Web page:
Committee guide | IMCO : Single market 'key' to boosting EU growth

Vicky Ford explains to the Parliament Magazine why 'better regulation does not always mean more regulation'.

By Desmond Hinton-Beales

16 Oct 2014

For Vicky Ford the stakes could not be higher. "A well-run single market" she says, "can be the key to unlocking prosperity, innovation and greater competitiveness in Europe, which will benefit businesses and consumers. Misdirected, it can stifle entrepreneurship and create a clipboard culture in business." As chair of parliament's internal market and consumer protection (IMCO) committee, Ford is committed to "bringing down internal barriers to trade in goods and services". "The single market is meant to help people trade easily across 28 countries and sell to more than 500 million consumers," she stresses; "it is not meant to add more red tape, costs and bureaucracy."

"The single market is meant to help people trade easily across 28 countries and sell to more than 500 million consumers it is not meant to add more red tape, costs and bureaucracy"

An MEP since 2009, Ford previously sat on parliament's special committee on the financial, economic and social crisis, and for her the path is clear; "We must continue focusing on jobs and growth." The ECR deputy says that IMCO has "already started to look at what specific actions could be taken in the single market for goods and services to help boost European growth". As an example, she cites her committee's new responsibilities regarding the "digital single market". "Increased eCommerce can bring many billions in savings for European consumers, but this needs improvements in many fields such as logistics, ease of establishment, online consumer rights, copyright, payments systems, network security and data issues." Luckily there are "many experts in these areas in IMCO and in other committees across the parliament", she says, adding that cross committee collaboration in this area will be vital.

Ford intends to continue the good work already undertaken in the previous legislature which she says has resulted in IMCO forming a "reputation as an open and transparent committee focused on smart regulation, scrutinising impact assessments and ensuring that all proposals are not only subject to both ex-ante and ex-post impact and review, but that business and consumers are always consulted on possible burdens of EU rules. This is fundamental for better policy making," she stresses.

Looking to her personal priorities, Ford says, "The services sector has been identified as area where there could be significant economic benefits from taking an increased single market approach. I think that we need to be more specific about which service sectors are targeted and what actions are needed." She also underlines consumer confidence as being "key to delivering growth", stressing the "importance of keeping a focus on consumer protection". "However," she warns, "in this area as in many others there are often different approaches in member states and a one size fits all solution is not always best."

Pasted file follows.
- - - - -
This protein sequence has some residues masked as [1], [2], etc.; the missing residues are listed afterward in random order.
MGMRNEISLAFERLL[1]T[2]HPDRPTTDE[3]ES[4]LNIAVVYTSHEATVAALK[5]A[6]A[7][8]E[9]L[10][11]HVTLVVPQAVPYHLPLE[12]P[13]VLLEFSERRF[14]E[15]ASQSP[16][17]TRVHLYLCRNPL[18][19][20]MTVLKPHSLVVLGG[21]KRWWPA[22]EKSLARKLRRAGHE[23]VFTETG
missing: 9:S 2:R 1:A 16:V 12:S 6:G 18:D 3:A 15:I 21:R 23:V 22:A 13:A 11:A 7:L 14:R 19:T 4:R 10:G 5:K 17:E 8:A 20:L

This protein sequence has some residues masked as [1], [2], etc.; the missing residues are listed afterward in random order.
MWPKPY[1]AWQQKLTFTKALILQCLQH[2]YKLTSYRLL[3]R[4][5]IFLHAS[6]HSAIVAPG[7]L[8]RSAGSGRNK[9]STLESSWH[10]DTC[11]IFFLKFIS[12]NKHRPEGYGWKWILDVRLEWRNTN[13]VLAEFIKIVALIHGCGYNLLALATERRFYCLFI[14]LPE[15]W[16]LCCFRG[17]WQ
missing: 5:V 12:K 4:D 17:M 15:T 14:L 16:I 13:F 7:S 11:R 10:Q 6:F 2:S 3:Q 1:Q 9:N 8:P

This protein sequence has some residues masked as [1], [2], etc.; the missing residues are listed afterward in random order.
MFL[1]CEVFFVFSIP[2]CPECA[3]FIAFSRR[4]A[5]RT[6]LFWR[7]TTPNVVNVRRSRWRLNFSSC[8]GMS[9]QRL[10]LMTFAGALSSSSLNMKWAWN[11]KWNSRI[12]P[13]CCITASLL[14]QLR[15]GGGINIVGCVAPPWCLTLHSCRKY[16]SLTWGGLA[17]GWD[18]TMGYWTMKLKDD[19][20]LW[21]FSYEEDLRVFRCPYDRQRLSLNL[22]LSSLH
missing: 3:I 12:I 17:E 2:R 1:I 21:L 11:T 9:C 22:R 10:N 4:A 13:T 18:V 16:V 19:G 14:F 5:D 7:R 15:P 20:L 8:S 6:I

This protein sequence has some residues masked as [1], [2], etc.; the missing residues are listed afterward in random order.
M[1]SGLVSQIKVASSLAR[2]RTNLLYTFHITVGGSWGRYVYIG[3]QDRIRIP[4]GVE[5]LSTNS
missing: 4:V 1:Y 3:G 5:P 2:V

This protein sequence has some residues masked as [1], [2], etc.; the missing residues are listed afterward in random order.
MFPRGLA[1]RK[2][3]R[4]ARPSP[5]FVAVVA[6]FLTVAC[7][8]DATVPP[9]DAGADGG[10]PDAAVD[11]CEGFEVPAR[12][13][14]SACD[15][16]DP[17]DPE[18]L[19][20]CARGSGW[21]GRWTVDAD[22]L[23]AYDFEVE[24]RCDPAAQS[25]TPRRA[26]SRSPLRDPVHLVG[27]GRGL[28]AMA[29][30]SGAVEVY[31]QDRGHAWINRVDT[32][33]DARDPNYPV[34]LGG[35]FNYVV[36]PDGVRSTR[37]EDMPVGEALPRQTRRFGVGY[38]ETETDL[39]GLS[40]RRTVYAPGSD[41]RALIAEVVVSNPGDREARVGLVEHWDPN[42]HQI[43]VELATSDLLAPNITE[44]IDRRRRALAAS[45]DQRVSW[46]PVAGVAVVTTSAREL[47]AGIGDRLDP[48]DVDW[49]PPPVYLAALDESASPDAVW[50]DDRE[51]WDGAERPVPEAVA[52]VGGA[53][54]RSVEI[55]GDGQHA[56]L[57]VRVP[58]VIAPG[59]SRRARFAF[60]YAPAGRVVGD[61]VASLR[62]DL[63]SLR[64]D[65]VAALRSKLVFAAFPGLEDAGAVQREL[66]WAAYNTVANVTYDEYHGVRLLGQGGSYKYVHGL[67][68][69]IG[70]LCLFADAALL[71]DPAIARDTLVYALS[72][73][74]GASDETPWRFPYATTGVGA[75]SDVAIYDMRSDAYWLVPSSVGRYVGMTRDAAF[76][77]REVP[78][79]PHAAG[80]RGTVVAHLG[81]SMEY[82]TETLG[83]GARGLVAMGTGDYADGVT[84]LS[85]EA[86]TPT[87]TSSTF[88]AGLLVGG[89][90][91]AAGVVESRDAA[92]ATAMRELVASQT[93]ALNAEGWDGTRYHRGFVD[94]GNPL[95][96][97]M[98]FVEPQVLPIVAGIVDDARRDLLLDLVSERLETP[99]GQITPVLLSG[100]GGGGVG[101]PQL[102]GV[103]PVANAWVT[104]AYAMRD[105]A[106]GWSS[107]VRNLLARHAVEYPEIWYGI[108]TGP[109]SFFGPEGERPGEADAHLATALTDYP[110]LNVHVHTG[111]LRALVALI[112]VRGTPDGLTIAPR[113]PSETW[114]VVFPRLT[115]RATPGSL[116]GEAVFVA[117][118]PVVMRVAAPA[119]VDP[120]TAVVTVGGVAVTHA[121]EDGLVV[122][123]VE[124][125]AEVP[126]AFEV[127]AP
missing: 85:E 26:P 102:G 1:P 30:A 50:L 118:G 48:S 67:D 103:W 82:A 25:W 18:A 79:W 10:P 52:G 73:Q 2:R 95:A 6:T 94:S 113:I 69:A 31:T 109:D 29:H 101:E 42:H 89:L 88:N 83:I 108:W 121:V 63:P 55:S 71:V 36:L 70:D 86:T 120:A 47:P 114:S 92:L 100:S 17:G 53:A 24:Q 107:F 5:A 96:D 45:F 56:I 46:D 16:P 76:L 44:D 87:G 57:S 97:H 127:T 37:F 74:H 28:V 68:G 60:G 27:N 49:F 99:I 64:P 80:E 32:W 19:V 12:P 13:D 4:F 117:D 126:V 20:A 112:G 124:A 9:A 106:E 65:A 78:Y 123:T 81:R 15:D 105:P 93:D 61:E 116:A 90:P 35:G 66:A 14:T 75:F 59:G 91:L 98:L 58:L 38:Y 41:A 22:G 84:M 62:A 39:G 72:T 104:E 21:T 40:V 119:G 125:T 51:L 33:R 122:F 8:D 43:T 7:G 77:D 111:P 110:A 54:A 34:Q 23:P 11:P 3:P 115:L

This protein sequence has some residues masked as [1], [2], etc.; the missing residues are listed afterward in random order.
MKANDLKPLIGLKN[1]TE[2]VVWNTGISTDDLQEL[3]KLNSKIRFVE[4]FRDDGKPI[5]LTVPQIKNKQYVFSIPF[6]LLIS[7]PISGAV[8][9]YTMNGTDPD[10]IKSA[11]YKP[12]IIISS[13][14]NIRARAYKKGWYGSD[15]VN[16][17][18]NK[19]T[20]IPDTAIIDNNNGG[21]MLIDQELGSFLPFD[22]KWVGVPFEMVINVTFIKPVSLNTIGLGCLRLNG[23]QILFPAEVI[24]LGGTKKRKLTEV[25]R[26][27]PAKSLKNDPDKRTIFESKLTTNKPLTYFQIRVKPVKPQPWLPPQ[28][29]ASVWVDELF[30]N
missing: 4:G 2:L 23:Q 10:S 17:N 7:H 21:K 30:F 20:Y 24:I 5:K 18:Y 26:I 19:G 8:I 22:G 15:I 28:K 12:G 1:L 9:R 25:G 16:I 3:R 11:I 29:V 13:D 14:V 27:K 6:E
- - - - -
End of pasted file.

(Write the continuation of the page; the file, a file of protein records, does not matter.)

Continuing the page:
"Better regulation is crucial to enhancing competitiveness," says the British MEP. "We need to take real actions to reduce red tape and overlapping legislation. I will be keeping a close eye on the commission's work on the regulatory fitness and performance programme of EU legislation." Ford also highlights the importance of parliament's working relationship with the council, saying that, "As a result of the European elections, national leaders have asked that the single market be more strongly grounded in the principles of conferral, subsidiarity and proportionality." Europe's leaders, she says, "also want to look again at the relationship between the national governments and the EU". For Ford, it was important for there to be a greater focus on the "implementation of existing legislation and the encouragement of better sharing of best practice between member states".

"As a result of the European elections, national leaders have asked that the single market be more strongly grounded in the principles of conferral, subsidiarity and proportionality"

As regards IMCO's working relationship with the EU's executive arm, Ford says she is awaiting commission president-elect "Jean-Claude Juncker's ideas within the proposed 'jobs, growth and investment package' and the 'ambitious legislative steps towards a connected digital single market' promised within the first few months of the new commission to see what direction he intends to take". Ford feels that "new structure of the commission bodes well in this regard", adding that the "addition of two vice presidents, one with responsibility for the digital single market and one overseeing better regulation may help to underpin the cross cutting importance of both these issues".

"Too often in the past," says Ford, "the 28 commissioners maintained a 'silo approach'. Individual commissioners proposed legislation even if not was not always required. As a result we have many overlapping rules and regulations – the manufacture of an iPad involves over 20 directives alone – which businesses frequently point to as being overly burdensome and unnecessary. In this regard, the incoming commissioner on better regulation, inter-institutional relations, the rule of law and the charter of fundamental rights Frans Timmermans' role is of special relevance. In my view better regulation does not always mean more regulation, I hope he agrees."

Vicky Ford is chair of parliament's internal market and consumer protection committee

 

Read the most recent articles written by Desmond Hinton-Beales - EU parliament environment committee backs ambitious air quality legislation

Categories

Industry & Finance
Share this page